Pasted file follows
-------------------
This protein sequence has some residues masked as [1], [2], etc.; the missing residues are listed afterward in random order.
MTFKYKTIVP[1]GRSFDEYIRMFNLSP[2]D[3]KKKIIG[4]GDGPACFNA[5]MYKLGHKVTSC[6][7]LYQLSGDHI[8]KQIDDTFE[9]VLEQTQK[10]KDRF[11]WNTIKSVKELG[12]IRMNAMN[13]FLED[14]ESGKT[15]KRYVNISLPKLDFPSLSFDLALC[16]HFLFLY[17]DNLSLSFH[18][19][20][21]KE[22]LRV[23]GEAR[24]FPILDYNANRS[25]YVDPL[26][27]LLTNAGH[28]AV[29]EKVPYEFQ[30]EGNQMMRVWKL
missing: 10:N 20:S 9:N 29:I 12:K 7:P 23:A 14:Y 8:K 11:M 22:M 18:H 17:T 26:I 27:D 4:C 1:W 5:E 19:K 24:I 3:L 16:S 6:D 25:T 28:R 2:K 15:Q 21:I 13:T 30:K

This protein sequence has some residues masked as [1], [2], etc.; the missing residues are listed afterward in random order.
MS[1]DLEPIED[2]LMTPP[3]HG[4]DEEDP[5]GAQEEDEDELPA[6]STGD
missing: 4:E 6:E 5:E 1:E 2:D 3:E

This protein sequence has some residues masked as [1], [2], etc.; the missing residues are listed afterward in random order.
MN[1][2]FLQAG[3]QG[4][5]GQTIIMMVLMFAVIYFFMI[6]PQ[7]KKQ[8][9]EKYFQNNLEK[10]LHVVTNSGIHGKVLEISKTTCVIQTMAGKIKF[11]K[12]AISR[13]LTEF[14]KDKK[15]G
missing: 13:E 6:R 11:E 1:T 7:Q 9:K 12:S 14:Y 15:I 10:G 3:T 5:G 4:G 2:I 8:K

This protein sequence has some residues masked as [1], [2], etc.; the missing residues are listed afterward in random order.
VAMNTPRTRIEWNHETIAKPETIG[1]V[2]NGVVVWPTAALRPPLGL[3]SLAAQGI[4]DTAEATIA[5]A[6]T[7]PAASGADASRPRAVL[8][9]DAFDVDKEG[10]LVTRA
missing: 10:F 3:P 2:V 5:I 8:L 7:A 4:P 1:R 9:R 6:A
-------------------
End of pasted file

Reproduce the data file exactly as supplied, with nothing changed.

This protein sequence has some residues masked as [1], [2], etc.; the missing residues are listed afterward in random order.
MTFKYKTIVP[1]GRSFDEYIRMFNLSP[2]D[3]KKKIIG[4]GDGPACFNA[5]MYKLGHKVTSC[6][7]LYQLSGDHI[8]KQIDDTFE[9]VLEQTQK[10]KDRF[11]WNTIKSVKELG[12]IRMNAMN[13]FLED[14]ESGKT[15]KRYVNISLPKLDFPSLSFDLALC[16]HFLFLY[17]DNLSLSFH[18][19][20][21]KE[22]LRV[23]GEAR[24]FPILDYNANRS[25]YVDPL[26][27]LLTNAGH[28]AV[29]EKVPYEFQ[30]EGNQMMRVWKL
missing: 10:N 20:S 9:N 29:I 12:K 7:P 23:A 14:Y 8:K 11:M 22:M 18:H 17:T 26:I 27:D 4:C 1:W 5:E 19:K 24:I 3:L 16:S 6:D 25:T 28:R 2:K 15:Q 21:I 13:T 30:K

This protein sequence has some residues masked as [1], [2], etc.; the missing residues are listed afterward in random order.
MS[1]DLEPIED[2]LMTPP[3]HG[4]DEEDP[5]GAQEEDEDELPA[6]STGD
missing: 4:E 6:E 5:E 1:E 2:D 3:E

This protein sequence has some residues masked as [1], [2], etc.; the missing residues are listed afterward in random order.
MN[1][2]FLQAG[3]QG[4][5]GQTIIMMVLMFAVIYFFMI[6]PQ[7]KKQ[8][9]EKYFQNNLEK[10]LHVVTNSGIHGKVLEISKTTCVIQTMAGKIKF[11]K[12]AISR[13]LTEF[14]KDKK[15]G
missing: 13:E 6:R 11:E 1:T 7:Q 9:K 12:S 14:Y 15:I 10:G 3:T 5:G 4:G 2:I 8:K

This protein sequence has some residues masked as [1], [2], etc.; the missing residues are listed afterward in random order.
VAMNTPRTRIEWNHETIAKPETIG[1]V[2]NGVVVWPTAALRPPLGL[3]SLAAQGI[4]DTAEATIA[5]A[6]T[7]PAASGADASRPRAVL[8][9]DAFDVDKEG[10]LVTRA
missing: 10:F 3:P 2:V 5:I 8:L 7:A 4:P 1:R 9:R 6:A